Little: So far, so good, but be cautious
Gov. Brad Little (center), alongside AARP Idaho director Lupe Wissel (left) and Idaho Department of Health and Welfare director Dave Jeppesen during a Tuesday town hall conference call. During the question-and-answer session, Little said the possibility of a second coronavirus wave is a constant concern of his. (Image courtesy of AARP)
Staff Writer | May 6, 2020 1:00 AM
Even as Gov. Brad Little’s four-stage re-opening program proceeds positively, he still has time to look ahead, to plan — and to worry.
During a weekly press conference Tuesday, Little said a rise in COVID-19 cases isn’t the only way the disease could overwhelm Idaho’s health care capabilities.
“This acts different than other viruses,” the governor explained. “We all know the common cold, the flu, what flu season is and how that acts. One of the issues is, even if we continue to have good luck with social distancing and keeping the spread of the coronavirus from getting too big, in the fall, we have our normal flu. That takes the same hospital capacity … and also creates complications for us in a lot of other ways.”
After Idaho joined 30 other states in either re-opening or planning to re-open in stages by May 11, the Institute for Health Metrics and Evaluation — a public health data mining arm of the University of Washington — nearly doubled its predictions from just over 68,000 COVID-19 deaths nationwide to nearly 135,000.
The new projections forecast Idaho’s death toll at 83 by Aug. 1, though it established a window of between 74 and 115 deaths in that same timeframe.
To date, 65 have died since the disease first spread in southern Idaho in late March. The model shows an estimated uptick in infections despite continued social distancing, a trend IMHE staff attribute to the state easing restrictions.
While Little didn’t dismiss the IMHE findings, he did qualify attributes of the model — and every other model, for that matter.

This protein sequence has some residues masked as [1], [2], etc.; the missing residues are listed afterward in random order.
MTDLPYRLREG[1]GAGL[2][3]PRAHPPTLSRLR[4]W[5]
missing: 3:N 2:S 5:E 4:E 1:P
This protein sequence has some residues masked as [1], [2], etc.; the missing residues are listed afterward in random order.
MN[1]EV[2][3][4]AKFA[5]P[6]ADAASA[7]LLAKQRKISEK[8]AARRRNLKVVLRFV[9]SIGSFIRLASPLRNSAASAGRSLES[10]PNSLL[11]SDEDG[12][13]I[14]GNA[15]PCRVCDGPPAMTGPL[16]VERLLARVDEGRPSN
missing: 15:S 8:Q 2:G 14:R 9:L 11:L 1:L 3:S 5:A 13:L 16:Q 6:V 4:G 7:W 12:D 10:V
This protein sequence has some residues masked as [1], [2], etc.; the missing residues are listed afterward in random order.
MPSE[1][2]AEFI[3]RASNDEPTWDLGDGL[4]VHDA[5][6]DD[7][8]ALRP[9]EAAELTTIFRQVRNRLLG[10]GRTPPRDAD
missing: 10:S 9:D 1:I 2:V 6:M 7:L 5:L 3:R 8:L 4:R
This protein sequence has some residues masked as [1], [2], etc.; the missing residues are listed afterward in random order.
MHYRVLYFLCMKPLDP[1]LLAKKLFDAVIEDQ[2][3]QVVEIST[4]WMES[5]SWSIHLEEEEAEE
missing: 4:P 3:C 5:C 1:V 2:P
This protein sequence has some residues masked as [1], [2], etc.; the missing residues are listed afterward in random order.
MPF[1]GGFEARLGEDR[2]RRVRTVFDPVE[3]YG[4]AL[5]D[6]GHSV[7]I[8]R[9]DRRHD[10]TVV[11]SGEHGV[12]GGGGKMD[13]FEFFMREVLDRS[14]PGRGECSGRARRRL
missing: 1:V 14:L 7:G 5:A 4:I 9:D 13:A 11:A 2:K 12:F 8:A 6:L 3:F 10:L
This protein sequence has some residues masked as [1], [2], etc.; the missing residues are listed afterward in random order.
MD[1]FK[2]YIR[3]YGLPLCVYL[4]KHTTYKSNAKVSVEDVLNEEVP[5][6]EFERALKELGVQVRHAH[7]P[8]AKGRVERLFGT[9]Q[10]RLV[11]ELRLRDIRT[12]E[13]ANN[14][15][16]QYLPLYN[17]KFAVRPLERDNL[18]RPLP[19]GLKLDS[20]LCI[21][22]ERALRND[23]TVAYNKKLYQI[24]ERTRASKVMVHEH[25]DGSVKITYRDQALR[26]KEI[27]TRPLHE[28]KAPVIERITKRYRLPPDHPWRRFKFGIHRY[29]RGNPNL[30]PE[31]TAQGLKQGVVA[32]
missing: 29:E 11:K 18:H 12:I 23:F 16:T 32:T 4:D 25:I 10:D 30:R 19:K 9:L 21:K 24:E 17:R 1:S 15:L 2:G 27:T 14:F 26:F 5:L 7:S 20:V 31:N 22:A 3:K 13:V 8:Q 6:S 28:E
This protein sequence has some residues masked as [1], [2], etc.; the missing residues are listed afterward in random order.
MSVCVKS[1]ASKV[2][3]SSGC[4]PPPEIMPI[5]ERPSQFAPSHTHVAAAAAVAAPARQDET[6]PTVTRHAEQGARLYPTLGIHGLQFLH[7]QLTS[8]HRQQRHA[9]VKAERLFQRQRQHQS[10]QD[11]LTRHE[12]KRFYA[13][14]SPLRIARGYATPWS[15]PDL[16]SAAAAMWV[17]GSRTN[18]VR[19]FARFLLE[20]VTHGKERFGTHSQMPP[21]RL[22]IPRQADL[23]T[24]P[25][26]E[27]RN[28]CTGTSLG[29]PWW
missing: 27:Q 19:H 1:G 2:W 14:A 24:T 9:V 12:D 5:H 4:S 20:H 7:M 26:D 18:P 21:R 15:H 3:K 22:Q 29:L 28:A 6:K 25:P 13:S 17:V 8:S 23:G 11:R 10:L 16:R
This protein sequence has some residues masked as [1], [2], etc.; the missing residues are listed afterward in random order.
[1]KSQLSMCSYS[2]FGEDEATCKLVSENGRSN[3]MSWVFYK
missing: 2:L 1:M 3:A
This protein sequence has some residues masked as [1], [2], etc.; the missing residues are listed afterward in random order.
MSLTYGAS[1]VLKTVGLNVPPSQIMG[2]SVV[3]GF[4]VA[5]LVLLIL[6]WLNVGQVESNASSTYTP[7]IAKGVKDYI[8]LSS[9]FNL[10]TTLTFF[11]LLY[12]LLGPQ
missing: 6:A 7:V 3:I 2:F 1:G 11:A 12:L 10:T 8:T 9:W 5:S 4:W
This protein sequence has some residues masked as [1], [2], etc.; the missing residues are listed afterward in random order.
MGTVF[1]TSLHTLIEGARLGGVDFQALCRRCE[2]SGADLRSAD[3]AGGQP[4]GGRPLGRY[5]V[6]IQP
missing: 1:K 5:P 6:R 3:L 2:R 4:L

“If we know one thing about every model [it] is, they’ll be wrong,” he quipped. “But you still have to do your planning. For a while, [the] IHME model showed us with a much higher mortality rate, a much higher incident rate, but they were running that model as though the schools were open.”
While all public Idaho school districts have individually chosen to close their campuses, Little said he fears a push against the state’s health care capacity once schools re-open, presumably in the fall.
“If we happen to have, heaven forbid, a bad flu year, even if we’re getting along pretty well with the coronavirus, it’s going to create a problem. So yes, we are doing contingency planning …” he said. “Those of us grandparents well know: When our children or grandchildren start going to school, all of the sudden, we show up with bugs that we didn’t think were around anymore. So we have to look at the seasonal flu, plus what’s going to take place in the schools.”
Dave Jeppesen, director of Idaho’s Department of Health and Welfare, added that it’s critical to expand the state’s testing and tracing capacity before school bells ring again.
“We want to be in a place where if we see some increased spread in the fall, that we would know about it quickly, and we could much more quickly identify who has been in contact with those testing positive, so we could isolate those individuals,” Jeppesen said. “So we want to be able to be a little more surgical in reaching out to know who needs to be isolated because of exposure.”
Ultimately, Little said he’s pleased with the state’s willingness to hunker down during his stay-home order, adding that it’s up to each Idahoan to continue the fight against COVID-19.
“The bottom line is, our success in Idaho is going to be dependent on the people following that good hygiene, that good social distancing, as we open up, whether it be our religious institutions that opened up last week, or hopefully our salons and restaurants are going to open up,” he said. “How they practice their business and how their customers practice will be a determinate in how successful it is.”
Stage two of Little’s re-opening plan — which, if implemented, allows restaurant dining rooms, salons, gyms and recreational facilities to open — is scheduled to begin May 16.